Nuclear proliferation research ‘low on cross-border working’

Figures from Elsevier's Scopus database suggest study into topic has unusually low rate of collaboration

October 4, 2017
Korean newspaper
Source: Getty

With every day seemingly bringing an escalation of tensions on the Korean peninsula, the academic field of international relations and study of nuclear weapons proliferation is as important as ever.

But a new analysis of bibliometric data suggests that research output on this particular issue has been falling across the world in recent years and has a very low rate of academic cross-border collaboration.

According to the figures, produced for Times Higher Education by publisher Elsevier from its Scopus database, worldwide publications featuring nuclear proliferation as a key topic fell from 322 in 2012 to 52 in 2016 while the international collaboration rate for such research last year was just 3.9 per cent.

Across the five years, universities in the US produced by far the most research on nuclear proliferation, with Stanford University and Georgetown University leading the way. However, China and South Korea – driven by research from the Korea Advanced Institute of Science and Technology – are also notable by their appearance among nations with the most scholarship on the issue.


Top institutions for publications featuring nuclear proliferation as a key topic 

Institution Publications (2012 to 2016) Field-Weighted Citation Impact
Stanford University 9 1.52
Georgetown University 7 3.95
Massachusetts Institute of Technology 6 3.88
Texas A&M University 6 3.33
Princeton University 6 0.69
Harvard University 5 1.86
Korea Advanced Institute of Science and Technology 5 1.17
King's College London 5 0.53
George Washington University 4 3.49
University of California, San Diego 4 3.47
University of California, Irvine 4 2.37
University of Minnesota 4 2.37
University of Texas at Austin 4 1.83
Yale University 4 1.33
University of Warwick 4 0.48
Source: Elsevier/Scopus

According to Elsevier data scientist Thomas Gurney, who conducted the data analysis, the international collaboration rate for research featuring nuclear proliferation as a key phrase was “unusually low”.

The 2016 rate of 3.9 per cent was not a blip either – in 2012 the rate was 6.7 per cent and it did not climb above 10 per cent in the intervening years.

“On average, international collaboration shares across all subject areas in the world are 18 per cent,” said Dr Gurney. “International collaboration in social sciences is 11.5 per cent. It’s interesting that nuclear proliferation, a global issue, has such low international collaboration.”

James Johnson, an expert on weapons proliferation and honorary fellow in the School of History, Politics and International Relations at the University of Leicester, said he had "mulled over for some time" the reasons why there was such poor cross-border collaboration on the issue.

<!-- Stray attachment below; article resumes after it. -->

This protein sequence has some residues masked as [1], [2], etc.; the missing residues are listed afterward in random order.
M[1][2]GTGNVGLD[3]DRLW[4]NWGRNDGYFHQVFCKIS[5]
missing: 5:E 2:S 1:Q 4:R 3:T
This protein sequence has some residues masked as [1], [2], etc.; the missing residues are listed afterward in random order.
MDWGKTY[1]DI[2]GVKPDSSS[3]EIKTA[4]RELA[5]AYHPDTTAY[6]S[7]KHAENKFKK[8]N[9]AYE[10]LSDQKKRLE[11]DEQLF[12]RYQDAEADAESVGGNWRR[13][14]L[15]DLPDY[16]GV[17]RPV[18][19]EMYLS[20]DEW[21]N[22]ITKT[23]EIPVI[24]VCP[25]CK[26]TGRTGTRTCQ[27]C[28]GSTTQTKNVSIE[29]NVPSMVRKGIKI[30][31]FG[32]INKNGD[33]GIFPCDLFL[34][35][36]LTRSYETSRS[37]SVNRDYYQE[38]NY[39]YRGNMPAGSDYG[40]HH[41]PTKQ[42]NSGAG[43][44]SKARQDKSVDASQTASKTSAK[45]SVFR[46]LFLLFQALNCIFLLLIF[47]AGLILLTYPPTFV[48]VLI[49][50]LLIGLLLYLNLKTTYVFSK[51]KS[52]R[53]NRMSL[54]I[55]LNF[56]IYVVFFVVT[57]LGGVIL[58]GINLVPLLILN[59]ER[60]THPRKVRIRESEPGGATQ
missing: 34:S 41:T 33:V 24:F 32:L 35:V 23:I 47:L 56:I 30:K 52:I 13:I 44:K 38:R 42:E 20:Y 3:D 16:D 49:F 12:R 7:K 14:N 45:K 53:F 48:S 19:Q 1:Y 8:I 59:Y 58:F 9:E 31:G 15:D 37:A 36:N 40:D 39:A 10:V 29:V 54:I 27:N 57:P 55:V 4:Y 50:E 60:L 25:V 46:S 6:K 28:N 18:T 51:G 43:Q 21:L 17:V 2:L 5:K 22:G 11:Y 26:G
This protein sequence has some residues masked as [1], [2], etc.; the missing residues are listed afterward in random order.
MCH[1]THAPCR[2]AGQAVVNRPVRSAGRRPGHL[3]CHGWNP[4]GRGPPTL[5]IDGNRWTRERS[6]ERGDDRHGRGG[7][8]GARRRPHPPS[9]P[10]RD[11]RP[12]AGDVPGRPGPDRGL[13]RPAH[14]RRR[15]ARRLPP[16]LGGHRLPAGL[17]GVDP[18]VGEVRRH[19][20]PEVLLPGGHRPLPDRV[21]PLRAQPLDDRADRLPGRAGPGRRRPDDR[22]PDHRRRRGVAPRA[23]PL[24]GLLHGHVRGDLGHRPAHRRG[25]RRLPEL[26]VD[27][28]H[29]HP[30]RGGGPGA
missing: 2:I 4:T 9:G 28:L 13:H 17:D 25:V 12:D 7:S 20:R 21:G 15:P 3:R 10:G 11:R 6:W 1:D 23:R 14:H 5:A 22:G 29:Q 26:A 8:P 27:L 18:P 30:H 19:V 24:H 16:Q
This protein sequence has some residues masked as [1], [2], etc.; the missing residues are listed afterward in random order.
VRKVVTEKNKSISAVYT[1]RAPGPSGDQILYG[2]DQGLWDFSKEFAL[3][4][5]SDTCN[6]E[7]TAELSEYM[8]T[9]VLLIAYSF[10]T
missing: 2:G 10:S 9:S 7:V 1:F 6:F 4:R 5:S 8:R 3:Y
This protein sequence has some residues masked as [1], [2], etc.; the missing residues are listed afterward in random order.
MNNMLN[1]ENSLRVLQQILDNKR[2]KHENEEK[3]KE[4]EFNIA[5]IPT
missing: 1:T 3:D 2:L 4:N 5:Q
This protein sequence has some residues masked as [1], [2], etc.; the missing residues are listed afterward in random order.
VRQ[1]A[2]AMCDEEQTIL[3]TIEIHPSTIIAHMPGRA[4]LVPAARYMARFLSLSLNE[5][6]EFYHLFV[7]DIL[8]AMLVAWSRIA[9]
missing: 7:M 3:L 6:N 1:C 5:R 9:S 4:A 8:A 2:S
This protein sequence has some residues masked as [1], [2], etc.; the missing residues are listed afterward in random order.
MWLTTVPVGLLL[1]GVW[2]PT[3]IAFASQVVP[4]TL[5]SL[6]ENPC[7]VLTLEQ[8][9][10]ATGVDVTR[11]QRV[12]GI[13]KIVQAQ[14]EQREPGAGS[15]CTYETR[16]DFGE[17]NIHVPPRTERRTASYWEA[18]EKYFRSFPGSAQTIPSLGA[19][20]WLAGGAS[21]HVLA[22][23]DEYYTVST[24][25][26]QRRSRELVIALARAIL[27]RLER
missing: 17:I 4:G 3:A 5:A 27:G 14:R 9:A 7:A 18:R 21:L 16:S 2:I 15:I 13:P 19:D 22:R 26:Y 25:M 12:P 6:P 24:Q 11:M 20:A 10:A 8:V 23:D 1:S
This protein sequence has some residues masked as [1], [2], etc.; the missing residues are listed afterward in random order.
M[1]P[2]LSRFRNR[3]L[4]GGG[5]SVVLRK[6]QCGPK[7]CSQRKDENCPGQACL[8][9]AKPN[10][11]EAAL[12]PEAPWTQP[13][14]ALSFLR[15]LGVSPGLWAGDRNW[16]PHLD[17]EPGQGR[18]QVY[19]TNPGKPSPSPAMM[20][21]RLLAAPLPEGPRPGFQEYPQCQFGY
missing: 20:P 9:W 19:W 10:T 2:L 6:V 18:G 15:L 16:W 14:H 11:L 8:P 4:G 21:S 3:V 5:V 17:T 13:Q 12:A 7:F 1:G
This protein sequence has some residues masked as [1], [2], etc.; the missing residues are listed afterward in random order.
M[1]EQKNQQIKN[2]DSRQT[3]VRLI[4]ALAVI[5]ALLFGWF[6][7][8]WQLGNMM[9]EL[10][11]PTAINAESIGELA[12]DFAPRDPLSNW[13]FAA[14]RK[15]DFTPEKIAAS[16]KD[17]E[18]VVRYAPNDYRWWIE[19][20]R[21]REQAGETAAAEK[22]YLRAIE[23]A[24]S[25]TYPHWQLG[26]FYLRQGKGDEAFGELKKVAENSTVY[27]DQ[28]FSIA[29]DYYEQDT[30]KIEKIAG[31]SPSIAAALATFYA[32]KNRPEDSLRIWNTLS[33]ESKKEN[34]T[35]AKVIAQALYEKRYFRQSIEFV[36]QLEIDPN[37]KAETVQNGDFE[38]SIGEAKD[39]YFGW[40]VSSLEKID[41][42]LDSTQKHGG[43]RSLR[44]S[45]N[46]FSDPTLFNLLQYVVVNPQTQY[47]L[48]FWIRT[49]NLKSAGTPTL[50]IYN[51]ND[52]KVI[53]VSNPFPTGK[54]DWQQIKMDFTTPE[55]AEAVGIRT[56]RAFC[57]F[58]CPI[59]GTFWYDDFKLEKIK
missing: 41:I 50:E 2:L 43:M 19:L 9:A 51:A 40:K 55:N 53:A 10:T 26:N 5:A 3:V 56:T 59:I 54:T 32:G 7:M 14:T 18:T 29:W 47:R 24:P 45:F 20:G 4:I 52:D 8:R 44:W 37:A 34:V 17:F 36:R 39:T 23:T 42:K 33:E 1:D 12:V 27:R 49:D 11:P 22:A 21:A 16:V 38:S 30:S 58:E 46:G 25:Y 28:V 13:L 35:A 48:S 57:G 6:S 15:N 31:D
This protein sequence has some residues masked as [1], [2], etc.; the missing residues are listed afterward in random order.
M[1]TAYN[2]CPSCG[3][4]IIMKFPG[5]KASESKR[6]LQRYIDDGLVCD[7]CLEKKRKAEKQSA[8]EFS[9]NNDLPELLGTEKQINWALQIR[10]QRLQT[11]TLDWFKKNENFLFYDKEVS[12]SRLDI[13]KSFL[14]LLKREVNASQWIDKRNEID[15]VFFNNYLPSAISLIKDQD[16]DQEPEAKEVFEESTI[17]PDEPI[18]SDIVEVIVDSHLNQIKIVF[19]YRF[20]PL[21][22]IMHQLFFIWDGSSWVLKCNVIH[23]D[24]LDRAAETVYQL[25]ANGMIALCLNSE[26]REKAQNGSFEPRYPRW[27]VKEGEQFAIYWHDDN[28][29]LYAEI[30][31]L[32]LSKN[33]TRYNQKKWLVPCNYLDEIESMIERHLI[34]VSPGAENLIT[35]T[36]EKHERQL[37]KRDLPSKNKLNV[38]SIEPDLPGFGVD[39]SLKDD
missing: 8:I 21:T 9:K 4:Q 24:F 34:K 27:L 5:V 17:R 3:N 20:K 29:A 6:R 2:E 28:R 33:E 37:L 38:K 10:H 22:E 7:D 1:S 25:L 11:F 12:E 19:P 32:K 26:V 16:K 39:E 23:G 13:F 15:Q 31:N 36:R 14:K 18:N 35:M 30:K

He believed one factor was that non-proliferation debates in the UK had tended to be "siloed off" from those surrounding the US, where topics focused more on themes like the country's missile technology and dealing with North Korea and Iran. "In contrast, debates in the UK centre on Trident, nuclear energy, and the need for a nuclear deterrent in the context of Nato, a revanchist Russia, and to a lesser extent Iran," he said. 

Dr Johnson added that he and colleagues "had made efforts to deepen the level of collaboration between UK scholars and our US partners" however, including through academic conferences organised under the British International Studies Association.  

In terms of international relations and political science research generally, the US and UK again lead the world for the most publications produced: more than 23,000 pieces of research were produced by the countries between 2012 to 2016, more than the combined output of the next 12 nations. Three UK universities – the University of Oxford, London School of Economics and King’s College London – had the highest output over the period.


Top institutions for publications in international relations and political science

Institution Country Publications  (2012 to 2016)
University of Oxford United Kingdom 708
London School of Economics United Kingdom 617
King's College London United Kingdom 603
Harvard University United States 508
CNRS (Centre national de la recherche scientifique) France 463
Australian National University Australia 458
University of Cambridge United Kingdom 439
Jawaharlal Nehru University India 372
Columbia University United States 335
University of Amsterdam Netherlands 334
Source: Elsevier/Scopus

Meanwhile, a keyword analysis of the field shows how China and India have been the major focus of study for scholars over the past five years. Aside from “politics” as a key phrase, the nations are the top two most occurring words in the subject, with the European Union also making the top 10.


Top 10 key phrases for research in international relations and political science

Keyphrase Relevance (max value = 1) (% growth in scholarly output, 2012 to 2016)
China 1 19.6
politics 0.73 26.7
India 0.62 23.3
security 0.59 14.6
war 0.54 6.4
party 0.54 28.6
European Union 0.54 9.3
democracy 0.53 -1.8
EU 0.53 28
conflict 0.52 32.9
Source: Elsevier/Scopus

North Korea does not make the top 50 as a key phrase, Dr Gurney said, although the period covered was before this year’s crisis.

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